Reply
    1. Kirt D Tisdale Post author

      The end result is to evoke an emotional response and I am driven with a passion. I come from an artistic family (moms side)…..I am very visual but not good at free hand drawing and painting…I’m also very computer and programming savvy…so was able to marry the two aspects via digital art. I was fortunate to have a family friend who had graduated with a degree in art from UCLA introduce me to the abilities of Photoshop many many years ago. Thanks for your support Sue and for stopping by!! I also much appreciate the feedback!

      Reply
    1. Kirt D Tisdale Post author

      I come from an artistic family and found my visual expression in digital art…I do have a passion and am driven to express it in visual presentation. Thanks for the feedback…have a great weekend!

      Reply
  3. Diane Henders

    They’re all beautiful, and I particularly like your pink and orange rose with the blue in the background. Thank you for sharing your process! I use Photoshop for all my cover art and also to tune up some of my photos just for fun, but it never occurred to me to use it as creatively as you do. Now I want to go and play with Photoshop! 🙂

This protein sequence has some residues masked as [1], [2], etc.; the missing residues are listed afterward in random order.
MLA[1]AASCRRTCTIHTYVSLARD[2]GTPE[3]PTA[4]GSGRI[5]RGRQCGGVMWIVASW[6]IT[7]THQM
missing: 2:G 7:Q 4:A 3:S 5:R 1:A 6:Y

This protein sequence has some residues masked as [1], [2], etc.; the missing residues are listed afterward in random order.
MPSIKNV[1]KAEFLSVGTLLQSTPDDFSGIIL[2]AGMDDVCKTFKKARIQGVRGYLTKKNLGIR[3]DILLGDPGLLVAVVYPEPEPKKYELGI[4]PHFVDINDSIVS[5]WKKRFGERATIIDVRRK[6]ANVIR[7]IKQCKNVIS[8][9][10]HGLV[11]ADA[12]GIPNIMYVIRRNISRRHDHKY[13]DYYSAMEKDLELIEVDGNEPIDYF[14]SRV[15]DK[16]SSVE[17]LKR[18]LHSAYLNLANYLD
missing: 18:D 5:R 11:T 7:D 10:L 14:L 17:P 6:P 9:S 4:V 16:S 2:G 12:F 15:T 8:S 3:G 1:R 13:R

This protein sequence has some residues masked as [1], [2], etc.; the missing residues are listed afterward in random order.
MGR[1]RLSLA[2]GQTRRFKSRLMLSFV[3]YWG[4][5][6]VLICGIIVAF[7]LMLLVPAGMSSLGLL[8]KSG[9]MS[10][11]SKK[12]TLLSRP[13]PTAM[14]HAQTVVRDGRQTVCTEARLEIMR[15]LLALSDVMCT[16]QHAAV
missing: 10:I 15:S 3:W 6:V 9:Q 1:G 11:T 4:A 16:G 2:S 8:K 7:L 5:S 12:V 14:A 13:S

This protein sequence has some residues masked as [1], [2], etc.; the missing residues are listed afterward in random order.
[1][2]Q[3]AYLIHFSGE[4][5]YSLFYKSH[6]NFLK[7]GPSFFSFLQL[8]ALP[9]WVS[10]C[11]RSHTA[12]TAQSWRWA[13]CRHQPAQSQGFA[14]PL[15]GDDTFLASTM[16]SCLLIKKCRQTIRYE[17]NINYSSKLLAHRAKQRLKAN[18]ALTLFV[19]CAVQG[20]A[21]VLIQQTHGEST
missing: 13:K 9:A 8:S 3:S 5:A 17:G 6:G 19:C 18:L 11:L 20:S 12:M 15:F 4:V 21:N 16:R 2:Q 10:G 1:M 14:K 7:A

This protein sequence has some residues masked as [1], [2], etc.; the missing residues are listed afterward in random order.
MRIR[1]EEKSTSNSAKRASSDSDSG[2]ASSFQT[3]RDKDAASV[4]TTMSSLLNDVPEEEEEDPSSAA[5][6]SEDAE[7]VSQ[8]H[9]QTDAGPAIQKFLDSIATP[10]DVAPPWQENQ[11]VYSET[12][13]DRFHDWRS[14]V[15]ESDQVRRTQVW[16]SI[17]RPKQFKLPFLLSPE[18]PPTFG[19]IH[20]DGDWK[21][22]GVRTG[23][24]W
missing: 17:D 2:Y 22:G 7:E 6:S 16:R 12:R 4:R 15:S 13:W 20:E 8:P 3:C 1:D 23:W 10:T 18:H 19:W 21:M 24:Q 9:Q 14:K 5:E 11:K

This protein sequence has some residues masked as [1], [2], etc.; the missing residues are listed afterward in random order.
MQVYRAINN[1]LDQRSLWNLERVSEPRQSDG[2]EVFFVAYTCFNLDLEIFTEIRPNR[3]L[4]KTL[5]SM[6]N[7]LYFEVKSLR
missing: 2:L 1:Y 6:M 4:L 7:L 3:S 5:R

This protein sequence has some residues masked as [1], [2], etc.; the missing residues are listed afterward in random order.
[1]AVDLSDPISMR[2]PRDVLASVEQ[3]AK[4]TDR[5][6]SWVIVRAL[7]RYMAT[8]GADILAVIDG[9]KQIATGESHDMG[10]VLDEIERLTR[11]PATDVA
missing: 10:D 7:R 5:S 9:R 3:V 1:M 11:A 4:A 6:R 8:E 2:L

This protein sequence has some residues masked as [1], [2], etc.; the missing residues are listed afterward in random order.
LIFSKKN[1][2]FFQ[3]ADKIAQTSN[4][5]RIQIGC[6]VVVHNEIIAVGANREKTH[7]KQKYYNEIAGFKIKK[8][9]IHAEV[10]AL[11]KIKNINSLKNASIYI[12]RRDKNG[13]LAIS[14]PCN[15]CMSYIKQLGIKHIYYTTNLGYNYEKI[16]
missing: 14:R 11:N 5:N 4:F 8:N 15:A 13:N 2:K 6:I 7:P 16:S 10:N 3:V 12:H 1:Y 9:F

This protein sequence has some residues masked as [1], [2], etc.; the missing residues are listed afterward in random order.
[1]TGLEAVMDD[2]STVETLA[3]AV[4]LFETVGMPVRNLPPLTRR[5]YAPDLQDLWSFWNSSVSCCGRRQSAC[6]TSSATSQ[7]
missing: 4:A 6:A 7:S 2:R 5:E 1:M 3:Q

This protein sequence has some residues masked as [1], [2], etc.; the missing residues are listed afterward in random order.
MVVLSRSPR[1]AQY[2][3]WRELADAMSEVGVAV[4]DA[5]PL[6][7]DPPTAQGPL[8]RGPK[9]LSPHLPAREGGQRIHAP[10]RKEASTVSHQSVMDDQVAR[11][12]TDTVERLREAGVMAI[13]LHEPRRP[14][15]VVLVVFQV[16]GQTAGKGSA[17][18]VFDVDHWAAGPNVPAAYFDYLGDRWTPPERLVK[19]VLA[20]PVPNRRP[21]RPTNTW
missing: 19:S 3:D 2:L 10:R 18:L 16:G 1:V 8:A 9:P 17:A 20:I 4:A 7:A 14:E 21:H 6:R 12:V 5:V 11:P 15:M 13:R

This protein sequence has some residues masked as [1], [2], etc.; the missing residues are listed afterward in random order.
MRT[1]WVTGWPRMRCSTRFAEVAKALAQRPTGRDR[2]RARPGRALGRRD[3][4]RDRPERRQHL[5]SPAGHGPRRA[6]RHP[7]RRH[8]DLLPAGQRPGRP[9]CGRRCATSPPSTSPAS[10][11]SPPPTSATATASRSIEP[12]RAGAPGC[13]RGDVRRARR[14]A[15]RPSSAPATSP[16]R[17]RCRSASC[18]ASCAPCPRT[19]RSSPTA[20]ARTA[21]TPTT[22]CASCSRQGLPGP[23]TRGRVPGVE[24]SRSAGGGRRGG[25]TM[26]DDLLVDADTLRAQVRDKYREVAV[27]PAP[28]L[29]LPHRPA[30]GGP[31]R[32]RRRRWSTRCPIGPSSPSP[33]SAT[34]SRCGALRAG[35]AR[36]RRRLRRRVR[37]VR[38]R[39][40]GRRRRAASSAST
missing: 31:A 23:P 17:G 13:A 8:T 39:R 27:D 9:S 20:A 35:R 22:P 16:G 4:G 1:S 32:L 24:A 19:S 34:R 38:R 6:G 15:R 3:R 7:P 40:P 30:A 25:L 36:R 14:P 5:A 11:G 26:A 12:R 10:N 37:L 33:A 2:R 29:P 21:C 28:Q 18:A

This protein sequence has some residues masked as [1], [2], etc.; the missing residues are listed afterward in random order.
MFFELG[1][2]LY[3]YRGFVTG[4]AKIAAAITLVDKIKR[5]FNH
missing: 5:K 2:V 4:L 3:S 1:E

Reply
    1. Kirt D Tisdale Post author

      I wasn’t kidding when I said I took classes at the University of San Diego….and that only touched on some of the more basic things. Do you remember The Lord of The Rings movies? The son of a good friend of ours graduated from The University of California Los Angeles (UCLA) with a degree in art. Fast forward just a couple of years after his graduation and he was tapped to do a lot of the background artwork for those movies…believe it or not Photoshop….talk about using layers and layers…incredible. Very talented individual. Anyway, my use pales by comparison, but that’s how robust the professional versions of Photoshop are. Thanks for the feedback and for stopping by…have a great weekend!

      Reply
      1. Diane Henders

        Thanks, Kirt! Wow, that’s amazing about LOTR – I didn’t know they’d used Photoshop. As you say, that’s an order of magnitude more complex than the way I use it!

  4. Teagan R. Geneviene

    Kirt, these are lovely. The close up really works for the effect.
    If only I had time… I’ve wanted to do a coloring book with simple, un-shaded line drawings of images related to my Atonement, Tennessee stories. I found 2 tutorials online. Each used a different method from the other, and both were extremely complicated. So I’ve never dug-in and given it a try. Too many other things that demand time first. Anyhow, you’ve reminded me and given me a thought about the process. So thank you from an entirely different perspective.
    Happy weekend hugs.

    Reply
    1. Kirt D Tisdale Post author

      There is so much available on Photoshop…I’m still learning new things it can do, even after all these years!! Thanks for stopping by Gill! Appreciate the feedback!

      Reply